Pete Seeger, Iconic Folk Singer And Political Activist, Dies At The Age of 94

 @suman09
on January 28 2014 5:33 AM
Pete Seeger
Musician Pete Seeger sings Amazing Grace during a concert celebrating his 90th birthday in New York May 3, 2009. The concert at Madison Square Garden had an all-star roster of performers with proceeds to benefit Hudson River Sloop Clearwater, a non-profit corporation founded by Seeger in 1966 to bring environmental attention to the Hudson River Valley. Reuters/Lucas Jackson

Pete Seeger, an American icon who helped shape the modern American folk-music movement, died on Monday at the age of 94. He was known as much for his banjo-strumming music as he was for his political activism.

Seeger who wrote songs like “If I had a Hammer,” “Turn, Turn, Turn” and “Where Have All the Flowers Gone,” died of natural causes at New York Presbyterian Hospital where had been admitted six days ago, his grandson, Kitama Cahill-Jackson, told NBC News.

“He got the world to sing,” Cahill-Jackson told NBC News. “I think he was a role model to his family, to the whole world.”

Seeger, who was born on May 3, 1919, attended Harvard with plans to become a journalist before dropping out and moving to New York. He was an active member of the Communist Party in the 1940s and was a long-time supporter of the labor movement, and spoke up and sang in support of the civil rights and anti-Vietnam War movements.

Seeger's anti-war song, “Waist Deep in the Big Muddy” with its refrain, “The big fool says to push on,” became an anthem of sorts for protesters of the Vietnam War. And, according to the Los Angeles Times, Seeger once said: “I’d really rather put songs on people’s lips than in their ears.”

According to reports, former President Bill Clinton spoke of Seeger as “an inconvenient artist who dared to sing things as he saw them.”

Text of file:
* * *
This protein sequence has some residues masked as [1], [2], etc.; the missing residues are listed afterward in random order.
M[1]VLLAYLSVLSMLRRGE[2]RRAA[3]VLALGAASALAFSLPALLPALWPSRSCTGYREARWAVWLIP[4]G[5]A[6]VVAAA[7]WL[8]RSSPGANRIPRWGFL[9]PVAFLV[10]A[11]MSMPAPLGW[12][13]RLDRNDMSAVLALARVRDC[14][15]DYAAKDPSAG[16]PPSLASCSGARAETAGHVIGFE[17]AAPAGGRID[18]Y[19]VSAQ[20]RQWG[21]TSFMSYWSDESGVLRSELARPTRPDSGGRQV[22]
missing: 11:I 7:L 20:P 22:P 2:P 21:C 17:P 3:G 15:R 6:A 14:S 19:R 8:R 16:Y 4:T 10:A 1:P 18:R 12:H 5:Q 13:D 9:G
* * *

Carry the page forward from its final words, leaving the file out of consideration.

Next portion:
Seeger won a Grammy Award for best traditional folk album in 1997 for his album “Pete” and won another in 2009 for his album “At 89.” In 2011, Seeger won a Grammy in the children’s music category for “Tomorrow’s Children.”

Following the announcement of his death, many people took to Twitter to pay tribute to the iconic Seeger.

Jeremy Corbyn, a British Labor Party politician, wrote on Twitter: “Very sad to learn of passing of Pete Seeger; a legend who inspired millions to believe in peace and themselves - music and song will live on.”

Michael White, associate editor of The Guardian, wrote: “Pete Seeger dies, one of the good guys, persecuted but vindicated by events & the affection/admiration of millions.” 

Singer Gretchen Peters wrote: "Woke up in the middle of the night to the news that Pete Seeger is gone. That's how you do it. Sing, love, live, give. Goodbye Pete."

Activist Leonard Peltier wrote on his Twitter account: "It is with Great Sadness we say goodbye to our dear friend and supporter Pete Seeger- Although we know he will..."

Writer Neil Innes wrote: "I am so sorry to hear of Pete Seeger's death. But what a life! We must never forget that he stood for all things Woody Guthrie. RIP."

Singer Cara Dillon posted on her Twitter: "The passing of a giant. RIP Pete Seeger."

Filmmaker Michael Moore wrote while posting a picture of Seeger: "It's Oct 2011, I'm on a NYC street, I look up & here comes Pete Seeger leading an impromptu Occupy march down B'way!"

Actor Troy Baker wrote: "One of America's greatest voices went silent tonight. Rest in Peace, Pete Seeger. Your contribution to the world will echo for generations."

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